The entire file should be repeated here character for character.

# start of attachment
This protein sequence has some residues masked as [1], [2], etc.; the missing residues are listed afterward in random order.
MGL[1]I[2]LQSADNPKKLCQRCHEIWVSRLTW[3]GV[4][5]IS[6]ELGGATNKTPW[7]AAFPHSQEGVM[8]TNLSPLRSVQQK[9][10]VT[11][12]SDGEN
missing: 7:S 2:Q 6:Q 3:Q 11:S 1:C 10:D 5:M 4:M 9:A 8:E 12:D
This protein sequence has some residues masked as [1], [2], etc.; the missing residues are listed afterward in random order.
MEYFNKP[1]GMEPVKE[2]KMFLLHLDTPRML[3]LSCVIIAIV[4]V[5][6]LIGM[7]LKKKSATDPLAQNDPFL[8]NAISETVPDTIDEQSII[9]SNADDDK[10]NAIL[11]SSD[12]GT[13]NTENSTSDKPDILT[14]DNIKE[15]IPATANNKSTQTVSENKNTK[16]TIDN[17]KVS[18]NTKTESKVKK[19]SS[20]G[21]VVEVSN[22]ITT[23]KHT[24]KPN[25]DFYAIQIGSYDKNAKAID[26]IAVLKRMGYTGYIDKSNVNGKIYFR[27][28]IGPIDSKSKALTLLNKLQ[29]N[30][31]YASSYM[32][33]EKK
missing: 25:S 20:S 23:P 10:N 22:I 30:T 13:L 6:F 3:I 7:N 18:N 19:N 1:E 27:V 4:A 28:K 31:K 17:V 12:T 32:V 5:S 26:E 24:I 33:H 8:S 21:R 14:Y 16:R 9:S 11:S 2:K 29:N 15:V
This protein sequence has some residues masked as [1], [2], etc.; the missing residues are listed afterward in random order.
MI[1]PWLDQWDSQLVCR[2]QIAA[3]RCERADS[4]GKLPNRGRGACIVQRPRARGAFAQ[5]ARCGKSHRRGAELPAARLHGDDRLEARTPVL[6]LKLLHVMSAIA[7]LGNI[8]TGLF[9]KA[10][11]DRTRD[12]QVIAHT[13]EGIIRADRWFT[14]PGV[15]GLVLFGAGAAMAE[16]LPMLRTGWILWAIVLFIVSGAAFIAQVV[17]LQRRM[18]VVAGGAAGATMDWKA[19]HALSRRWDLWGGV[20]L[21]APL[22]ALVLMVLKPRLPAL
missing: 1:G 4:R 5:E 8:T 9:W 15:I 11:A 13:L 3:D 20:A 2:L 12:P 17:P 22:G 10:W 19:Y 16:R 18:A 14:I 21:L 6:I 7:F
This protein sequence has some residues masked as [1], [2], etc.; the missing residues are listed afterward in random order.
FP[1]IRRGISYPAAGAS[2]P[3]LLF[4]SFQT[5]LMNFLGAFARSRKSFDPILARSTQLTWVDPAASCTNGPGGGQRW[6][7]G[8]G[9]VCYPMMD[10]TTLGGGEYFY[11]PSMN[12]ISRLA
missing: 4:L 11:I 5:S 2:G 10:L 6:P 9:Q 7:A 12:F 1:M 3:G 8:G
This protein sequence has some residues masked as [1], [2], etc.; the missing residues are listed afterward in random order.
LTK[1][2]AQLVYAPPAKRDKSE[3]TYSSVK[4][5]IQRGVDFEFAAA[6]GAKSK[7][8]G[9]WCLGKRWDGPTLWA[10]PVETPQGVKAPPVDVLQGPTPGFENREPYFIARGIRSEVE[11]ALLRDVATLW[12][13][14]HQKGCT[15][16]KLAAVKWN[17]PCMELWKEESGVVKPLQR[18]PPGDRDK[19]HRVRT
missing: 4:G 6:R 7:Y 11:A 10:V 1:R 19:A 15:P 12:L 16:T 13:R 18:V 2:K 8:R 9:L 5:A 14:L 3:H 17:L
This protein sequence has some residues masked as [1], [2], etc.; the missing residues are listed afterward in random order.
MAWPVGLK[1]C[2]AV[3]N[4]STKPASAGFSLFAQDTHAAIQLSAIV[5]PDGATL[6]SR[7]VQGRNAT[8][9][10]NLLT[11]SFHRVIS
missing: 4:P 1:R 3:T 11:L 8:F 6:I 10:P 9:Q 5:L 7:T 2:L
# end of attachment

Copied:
This protein sequence has some residues masked as [1], [2], etc.; the missing residues are listed afterward in random order.
MGL[1]I[2]LQSADNPKKLCQRCHEIWVSRLTW[3]GV[4][5]IS[6]ELGGATNKTPW[7]AAFPHSQEGVM[8]TNLSPLRSVQQK[9][10]VT[11][12]SDGEN
missing: 7:S 2:Q 6:Q 3:Q 11:S 1:C 10:D 5:M 4:M 9:A 8:E 12:D
This protein sequence has some residues masked as [1], [2], etc.; the missing residues are listed afterward in random order.
MEYFNKP[1]GMEPVKE[2]KMFLLHLDTPRML[3]LSCVIIAIV[4]V[5][6]LIGM[7]LKKKSATDPLAQNDPFL[8]NAISETVPDTIDEQSII[9]SNADDDK[10]NAIL[11]SSD[12]GT[13]NTENSTSDKPDILT[14]DNIKE[15]IPATANNKSTQTVSENKNTK[16]TIDN[17]KVS[18]NTKTESKVKK[19]SS[20]G[21]VVEVSN[22]ITT[23]KHT[24]KPN[25]DFYAIQIGSYDKNAKAID[26]IAVLKRMGYTGYIDKSNVNGKIYFR[27][28]IGPIDSKSKALTLLNKLQ[29]N[30][31]YASSYM[32][33]EKK
missing: 25:S 20:S 23:P 10:N 22:I 30:T 13:L 6:F 3:I 7:N 18:N 19:N 1:E 27:V 4:A 28:K 31:K 17:V 12:T 32:V 5:S 26:E 24:I 33:H 8:S 21:R 14:Y 16:R 9:S 11:S 2:K 29:N 15:V
This protein sequence has some residues masked as [1], [2], etc.; the missing residues are listed afterward in random order.
MI[1]PWLDQWDSQLVCR[2]QIAA[3]RCERADS[4]GKLPNRGRGACIVQRPRARGAFAQ[5]ARCGKSHRRGAELPAARLHGDDRLEARTPVL[6]LKLLHVMSAIA[7]LGNI[8]TGLF[9]KA[10][11]DRTRD[12]QVIAHT[13]EGIIRADRWFT[14]PGV[15]GLVLFGAGAAMAE[16]LPMLRTGWILWAIVLFIVSGAAFIAQVV[17]LQRRM[18]VVAGGAAGATMDWKA[19]HALSRRWDLWGGV[20]L[21]APL[22]ALVLMVLKPRLPAL
missing: 1:G 4:R 5:E 8:T 9:W 15:I 11:A 13:L 3:D 20:A 2:L 12:P 17:P 22:G 10:W 19:Y 16:R 18:A 14:I 21:L 6:I 7:F
This protein sequence has some residues masked as [1], [2], etc.; the missing residues are listed afterward in random order.
FP[1]IRRGISYPAAGAS[2]P[3]LLF[4]SFQT[5]LMNFLGAFARSRKSFDPILARSTQLTWVDPAASCTNGPGGGQRW[6][7]G[8]G[9]VCYPMMD[10]TTLGGGEYFY[11]PSMN[12]ISRLA
missing: 4:L 11:I 5:S 2:G 10:L 6:P 9:Q 7:A 12:F 1:M 3:G 8:G
This protein sequence has some residues masked as [1], [2], etc.; the missing residues are listed afterward in random order.
LTK[1][2]AQLVYAPPAKRDKSE[3]TYSSVK[4][5]IQRGVDFEFAAA[6]GAKSK[7][8]G[9]WCLGKRWDGPTLWA[10]PVETPQGVKAPPVDVLQGPTPGFENREPYFIARGIRSEVE[11]ALLRDVATLW[12][13][14]HQKGCT[15][16]KLAAVKWN[17]PCMELWKEESGVVKPLQR[18]PPGDRDK[19]HRVRT
missing: 4:G 6:R 7:Y 11:A 10:V 1:R 19:A 15:P 12:L 16:T 13:R 18:V 2:K 8:R 9:L 5:A 14:L 3:H 17:L
This protein sequence has some residues masked as [1], [2], etc.; the missing residues are listed afterward in random order.
MAWPVGLK[1]C[2]AV[3]N[4]STKPASAGFSLFAQDTHAAIQLSAIV[5]PDGATL[6]SR[7]VQGRNAT[8][9][10]NLLT[11]SFHRVIS
missing: 4:P 1:R 3:T 11:L 8:F 6:I 10:P 9:Q 5:L 7:T 2:L